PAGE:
Factor V Leiden mutation and pregnancy-related venous thromboembolism. What is the exact risk? Results from a meta-analysis
Christine Biron-Andreani 1, Jean-Francois Schved 1, Jean-Pierre Daures 2
1 Hopital Saint-Eloi, Laboratoire d' Hematologie, Montpellier, France; 2 IURC, Laboratoire de Recherche en Biostatistiques et Epidemiologie, Montpellier, France
factor V Leiden mutation, Venous thrombosis, pregnancy, metaanalysis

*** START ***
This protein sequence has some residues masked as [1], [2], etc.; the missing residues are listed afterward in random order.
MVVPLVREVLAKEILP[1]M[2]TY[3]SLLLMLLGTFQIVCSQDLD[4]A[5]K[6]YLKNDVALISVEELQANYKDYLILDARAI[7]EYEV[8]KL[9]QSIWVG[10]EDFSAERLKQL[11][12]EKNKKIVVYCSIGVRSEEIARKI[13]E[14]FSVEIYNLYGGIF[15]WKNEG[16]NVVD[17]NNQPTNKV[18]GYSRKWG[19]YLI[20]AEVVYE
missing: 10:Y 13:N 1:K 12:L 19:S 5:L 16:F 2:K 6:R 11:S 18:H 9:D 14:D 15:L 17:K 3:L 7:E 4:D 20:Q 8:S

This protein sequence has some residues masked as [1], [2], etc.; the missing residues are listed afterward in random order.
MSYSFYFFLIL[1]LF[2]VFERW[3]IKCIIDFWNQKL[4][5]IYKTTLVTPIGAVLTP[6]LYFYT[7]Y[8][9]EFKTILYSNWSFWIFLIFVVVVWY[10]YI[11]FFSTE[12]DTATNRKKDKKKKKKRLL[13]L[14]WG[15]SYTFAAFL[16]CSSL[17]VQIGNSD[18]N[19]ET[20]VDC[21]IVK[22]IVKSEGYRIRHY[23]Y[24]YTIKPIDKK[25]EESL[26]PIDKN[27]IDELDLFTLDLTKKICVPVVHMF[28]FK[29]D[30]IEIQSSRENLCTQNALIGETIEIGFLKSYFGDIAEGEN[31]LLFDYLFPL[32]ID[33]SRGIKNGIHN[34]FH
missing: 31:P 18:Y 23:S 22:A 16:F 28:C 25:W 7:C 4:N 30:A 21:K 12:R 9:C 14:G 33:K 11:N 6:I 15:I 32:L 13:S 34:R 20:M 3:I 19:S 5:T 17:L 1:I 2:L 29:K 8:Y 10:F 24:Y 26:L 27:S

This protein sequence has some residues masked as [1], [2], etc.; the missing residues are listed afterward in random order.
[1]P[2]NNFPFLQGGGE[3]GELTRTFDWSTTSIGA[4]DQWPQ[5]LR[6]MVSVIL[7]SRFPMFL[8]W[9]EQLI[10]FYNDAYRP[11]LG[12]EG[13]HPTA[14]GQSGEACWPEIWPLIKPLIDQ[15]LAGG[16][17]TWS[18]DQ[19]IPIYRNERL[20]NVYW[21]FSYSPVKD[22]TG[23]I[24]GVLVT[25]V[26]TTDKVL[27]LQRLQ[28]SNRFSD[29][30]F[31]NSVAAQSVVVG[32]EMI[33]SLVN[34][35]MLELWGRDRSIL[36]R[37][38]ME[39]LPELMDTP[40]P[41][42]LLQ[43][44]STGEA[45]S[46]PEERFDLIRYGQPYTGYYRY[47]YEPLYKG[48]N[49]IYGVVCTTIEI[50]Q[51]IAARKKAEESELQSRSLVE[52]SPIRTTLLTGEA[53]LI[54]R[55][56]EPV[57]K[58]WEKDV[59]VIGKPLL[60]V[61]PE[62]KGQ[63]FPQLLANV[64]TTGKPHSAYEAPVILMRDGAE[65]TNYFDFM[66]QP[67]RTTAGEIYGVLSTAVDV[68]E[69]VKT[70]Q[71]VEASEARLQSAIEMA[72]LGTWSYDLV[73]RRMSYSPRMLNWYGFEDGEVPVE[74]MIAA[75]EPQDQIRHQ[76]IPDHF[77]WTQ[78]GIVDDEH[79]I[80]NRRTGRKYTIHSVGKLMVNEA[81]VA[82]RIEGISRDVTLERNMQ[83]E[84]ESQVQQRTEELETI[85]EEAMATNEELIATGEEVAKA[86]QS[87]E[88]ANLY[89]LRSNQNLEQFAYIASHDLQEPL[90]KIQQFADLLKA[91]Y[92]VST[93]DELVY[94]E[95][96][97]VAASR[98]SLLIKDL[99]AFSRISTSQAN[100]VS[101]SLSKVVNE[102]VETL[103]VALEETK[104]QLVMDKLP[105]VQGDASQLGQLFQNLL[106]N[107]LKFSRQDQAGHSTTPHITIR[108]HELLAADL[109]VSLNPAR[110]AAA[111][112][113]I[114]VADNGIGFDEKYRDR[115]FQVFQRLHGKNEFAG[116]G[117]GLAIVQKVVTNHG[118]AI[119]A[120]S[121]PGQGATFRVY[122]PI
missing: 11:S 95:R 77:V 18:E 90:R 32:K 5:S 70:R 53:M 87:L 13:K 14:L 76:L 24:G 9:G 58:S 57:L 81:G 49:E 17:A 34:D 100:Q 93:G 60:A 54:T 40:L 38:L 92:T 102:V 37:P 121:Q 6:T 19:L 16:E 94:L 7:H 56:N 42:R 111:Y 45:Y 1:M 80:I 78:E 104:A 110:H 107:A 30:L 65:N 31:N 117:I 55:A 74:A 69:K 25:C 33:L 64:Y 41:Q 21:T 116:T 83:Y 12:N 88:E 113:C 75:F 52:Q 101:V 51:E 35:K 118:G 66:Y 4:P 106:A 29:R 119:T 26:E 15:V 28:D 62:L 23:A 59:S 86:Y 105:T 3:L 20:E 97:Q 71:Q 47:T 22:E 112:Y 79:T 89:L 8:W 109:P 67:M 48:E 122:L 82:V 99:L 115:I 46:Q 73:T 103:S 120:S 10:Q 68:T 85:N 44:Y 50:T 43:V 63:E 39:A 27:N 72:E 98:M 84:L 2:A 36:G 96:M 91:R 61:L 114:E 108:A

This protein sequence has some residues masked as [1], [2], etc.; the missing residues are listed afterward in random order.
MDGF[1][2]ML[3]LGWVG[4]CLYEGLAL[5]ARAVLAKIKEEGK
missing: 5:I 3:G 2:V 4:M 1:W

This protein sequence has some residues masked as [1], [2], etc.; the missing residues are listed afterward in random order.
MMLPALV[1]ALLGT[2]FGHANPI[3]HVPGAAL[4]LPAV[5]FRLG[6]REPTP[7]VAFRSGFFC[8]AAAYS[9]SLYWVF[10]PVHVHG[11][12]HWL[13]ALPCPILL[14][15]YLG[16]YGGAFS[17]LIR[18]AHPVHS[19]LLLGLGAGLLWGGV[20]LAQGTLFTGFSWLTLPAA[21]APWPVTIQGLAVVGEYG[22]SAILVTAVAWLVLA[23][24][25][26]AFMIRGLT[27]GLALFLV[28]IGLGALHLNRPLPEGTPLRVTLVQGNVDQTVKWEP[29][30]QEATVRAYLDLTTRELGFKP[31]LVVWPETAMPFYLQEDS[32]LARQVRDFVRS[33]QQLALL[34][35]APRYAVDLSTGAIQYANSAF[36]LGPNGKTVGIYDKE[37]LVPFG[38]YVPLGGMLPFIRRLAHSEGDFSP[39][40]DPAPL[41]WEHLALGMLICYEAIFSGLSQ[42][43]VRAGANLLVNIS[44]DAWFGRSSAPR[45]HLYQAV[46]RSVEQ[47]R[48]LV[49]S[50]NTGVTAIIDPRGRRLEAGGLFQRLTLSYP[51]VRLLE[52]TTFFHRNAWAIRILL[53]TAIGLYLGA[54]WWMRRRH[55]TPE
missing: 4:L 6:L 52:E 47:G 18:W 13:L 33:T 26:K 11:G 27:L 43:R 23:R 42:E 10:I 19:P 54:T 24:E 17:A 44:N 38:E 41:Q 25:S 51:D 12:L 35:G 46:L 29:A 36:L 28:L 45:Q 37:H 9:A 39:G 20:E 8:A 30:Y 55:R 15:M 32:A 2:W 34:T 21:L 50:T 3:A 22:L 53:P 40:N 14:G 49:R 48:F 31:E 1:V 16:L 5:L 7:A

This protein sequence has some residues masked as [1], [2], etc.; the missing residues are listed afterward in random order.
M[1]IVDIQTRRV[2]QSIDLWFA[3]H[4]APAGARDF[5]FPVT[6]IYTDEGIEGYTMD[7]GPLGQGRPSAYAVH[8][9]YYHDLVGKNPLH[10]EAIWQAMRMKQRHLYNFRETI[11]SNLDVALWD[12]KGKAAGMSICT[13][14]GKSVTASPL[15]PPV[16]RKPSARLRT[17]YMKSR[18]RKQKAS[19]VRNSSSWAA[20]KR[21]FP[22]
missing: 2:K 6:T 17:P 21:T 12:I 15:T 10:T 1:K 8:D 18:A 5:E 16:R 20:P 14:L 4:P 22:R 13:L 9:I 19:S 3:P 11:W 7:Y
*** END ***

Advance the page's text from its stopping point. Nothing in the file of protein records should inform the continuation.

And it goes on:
The magnitude of the association of factor V Leiden mutation with pregnancy-related venous thrombosis remains unclear. Our objective was to undertake a systematic review and a metaanalysis of the literature to estimate precisely the association of factorV Leiden mutation with the risk of first, or recurrent, pregnancy- related venous thromboembolism. Studies published before October 2005 were identified by Medline® . Using both fixed and random effect models, odds ratios (OR) with accompanying 95% confidential intervals (CI) were calculated for the factor V Leiden mutation and the clinical end-point (Yusuf-Peto adaptation of the Mantel-Haenszel, DerSimonian and Laird method). We identified 13 studies including 7 cohorts and 6 casecontrol studies relating to factor V Leiden and pregnancy-related venous thrombosis.The results from the cohorts showed a pooled OR of 4.46 (95% CI,1.82–10.94;7,879 pooled women), with no evidence of statistical heterogeneity (p=0.36), for the risk of a first venous thromboembolism during pregnancy or the postpartum period associated with the factor V Leiden mutation. Case-control studies revealed a higher risk ( OR 8.6, 95% CI, 5.85–12.63; 1,524 pooled women) with significant heterogeneity (p<0.005). Because of insufficient data, an analysis for the risk of recurrence could not be performed. Our findings emphasize the fact that limited data are available on this topic. This meta-analysis provides clinicians with an estimate of the average risk of a first thrombosis occurring during pregnancy in women carrying the factor V Leiden to assist the management of such women.